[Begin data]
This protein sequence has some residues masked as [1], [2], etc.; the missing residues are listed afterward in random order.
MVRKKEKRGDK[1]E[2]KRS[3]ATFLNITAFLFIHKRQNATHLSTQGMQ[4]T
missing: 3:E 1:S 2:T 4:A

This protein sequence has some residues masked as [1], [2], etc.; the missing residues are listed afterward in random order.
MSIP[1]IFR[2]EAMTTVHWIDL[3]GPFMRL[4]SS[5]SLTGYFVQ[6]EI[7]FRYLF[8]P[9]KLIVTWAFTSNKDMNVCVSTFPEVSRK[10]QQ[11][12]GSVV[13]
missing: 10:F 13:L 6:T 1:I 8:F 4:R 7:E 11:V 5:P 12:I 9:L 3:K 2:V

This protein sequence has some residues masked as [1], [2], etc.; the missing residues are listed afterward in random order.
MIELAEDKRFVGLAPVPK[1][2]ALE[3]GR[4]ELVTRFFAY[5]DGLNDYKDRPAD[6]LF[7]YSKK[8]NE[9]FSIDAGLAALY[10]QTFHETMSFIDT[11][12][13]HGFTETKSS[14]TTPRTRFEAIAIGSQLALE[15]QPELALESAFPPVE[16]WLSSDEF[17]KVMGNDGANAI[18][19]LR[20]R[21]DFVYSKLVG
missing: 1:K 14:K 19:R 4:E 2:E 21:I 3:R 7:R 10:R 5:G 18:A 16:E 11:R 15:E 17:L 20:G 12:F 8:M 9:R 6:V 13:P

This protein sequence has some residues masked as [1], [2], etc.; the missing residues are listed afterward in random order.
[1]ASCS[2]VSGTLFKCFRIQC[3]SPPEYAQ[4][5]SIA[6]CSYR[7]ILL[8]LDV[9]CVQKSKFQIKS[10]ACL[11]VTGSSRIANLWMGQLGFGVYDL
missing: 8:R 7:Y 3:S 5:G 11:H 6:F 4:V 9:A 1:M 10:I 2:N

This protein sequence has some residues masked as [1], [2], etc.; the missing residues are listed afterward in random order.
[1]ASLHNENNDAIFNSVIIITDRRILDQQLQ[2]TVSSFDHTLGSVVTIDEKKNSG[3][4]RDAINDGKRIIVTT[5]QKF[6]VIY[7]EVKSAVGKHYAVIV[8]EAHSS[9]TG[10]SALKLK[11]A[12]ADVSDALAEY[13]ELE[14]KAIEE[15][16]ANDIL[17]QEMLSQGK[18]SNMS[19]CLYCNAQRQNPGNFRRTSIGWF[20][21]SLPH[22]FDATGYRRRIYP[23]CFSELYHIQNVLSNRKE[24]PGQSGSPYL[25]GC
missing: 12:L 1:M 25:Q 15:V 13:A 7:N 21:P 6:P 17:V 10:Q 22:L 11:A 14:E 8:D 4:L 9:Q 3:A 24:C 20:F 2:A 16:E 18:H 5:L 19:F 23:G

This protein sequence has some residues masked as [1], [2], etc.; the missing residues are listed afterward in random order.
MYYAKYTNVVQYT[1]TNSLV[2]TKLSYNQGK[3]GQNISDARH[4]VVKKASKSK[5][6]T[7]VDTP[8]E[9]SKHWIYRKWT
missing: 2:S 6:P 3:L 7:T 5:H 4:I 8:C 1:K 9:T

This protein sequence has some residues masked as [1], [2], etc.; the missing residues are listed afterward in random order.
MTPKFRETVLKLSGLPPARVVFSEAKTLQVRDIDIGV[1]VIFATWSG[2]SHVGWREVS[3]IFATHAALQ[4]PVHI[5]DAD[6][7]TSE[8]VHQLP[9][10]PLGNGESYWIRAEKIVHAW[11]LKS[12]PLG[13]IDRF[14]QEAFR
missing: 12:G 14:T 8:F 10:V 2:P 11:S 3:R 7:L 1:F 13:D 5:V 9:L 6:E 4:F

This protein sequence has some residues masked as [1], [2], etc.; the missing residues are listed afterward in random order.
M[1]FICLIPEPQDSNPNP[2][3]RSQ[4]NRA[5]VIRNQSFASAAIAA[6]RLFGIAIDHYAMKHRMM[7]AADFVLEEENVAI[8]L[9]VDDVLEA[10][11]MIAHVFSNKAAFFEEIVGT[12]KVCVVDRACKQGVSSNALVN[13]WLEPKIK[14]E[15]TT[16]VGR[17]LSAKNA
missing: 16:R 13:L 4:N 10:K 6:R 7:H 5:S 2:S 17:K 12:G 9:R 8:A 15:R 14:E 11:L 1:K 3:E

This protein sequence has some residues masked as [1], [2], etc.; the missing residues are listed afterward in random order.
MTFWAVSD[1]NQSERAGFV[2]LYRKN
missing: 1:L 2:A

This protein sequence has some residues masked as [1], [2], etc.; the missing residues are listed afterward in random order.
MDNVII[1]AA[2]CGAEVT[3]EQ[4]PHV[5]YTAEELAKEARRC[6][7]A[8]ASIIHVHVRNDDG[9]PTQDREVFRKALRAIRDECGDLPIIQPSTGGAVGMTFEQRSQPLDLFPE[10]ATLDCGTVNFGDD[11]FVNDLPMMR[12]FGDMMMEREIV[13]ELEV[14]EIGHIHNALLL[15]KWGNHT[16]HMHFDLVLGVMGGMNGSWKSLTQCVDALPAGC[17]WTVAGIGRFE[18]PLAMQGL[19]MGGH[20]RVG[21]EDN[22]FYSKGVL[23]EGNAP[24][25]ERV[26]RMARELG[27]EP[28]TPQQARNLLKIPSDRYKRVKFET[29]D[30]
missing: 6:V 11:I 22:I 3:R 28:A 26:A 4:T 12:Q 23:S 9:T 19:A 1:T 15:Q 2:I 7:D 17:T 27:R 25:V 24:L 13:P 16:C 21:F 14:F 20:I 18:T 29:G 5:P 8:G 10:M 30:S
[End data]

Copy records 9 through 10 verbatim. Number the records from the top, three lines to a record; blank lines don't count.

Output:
This protein sequence has some residues masked as [1], [2], etc.; the missing residues are listed afterward in random order.
MTFWAVSD[1]NQSERAGFV[2]LYRKN
missing: 1:L 2:A

This protein sequence has some residues masked as [1], [2], etc.; the missing residues are listed afterward in random order.
MDNVII[1]AA[2]CGAEVT[3]EQ[4]PHV[5]YTAEELAKEARRC[6][7]A[8]ASIIHVHVRNDDG[9]PTQDREVFRKALRAIRDECGDLPIIQPSTGGAVGMTFEQRSQPLDLFPE[10]ATLDCGTVNFGDD[11]FVNDLPMMR[12]FGDMMMEREIV[13]ELEV[14]EIGHIHNALLL[15]KWGNHT[16]HMHFDLVLGVMGGMNGSWKSLTQCVDALPAGC[17]WTVAGIGRFE[18]PLAMQGL[19]MGGH[20]RVG[21]EDN[22]FYSKGVL[23]EGNAP[24][25]ERV[26]RMARELG[27]EP[28]TPQQARNLLKIPSDRYKRVKFET[29]D[30]
missing: 6:V 11:I 22:I 3:R 28:A 26:A 4:T 12:Q 23:S 9:T 19:A 1:T 15:Q 2:I 7:D 17:T 27:R 25:V 24:L 13:P 16:C 21:F 14:F 20:I 18:T 29:G 5:P 8:G 10:M 30:S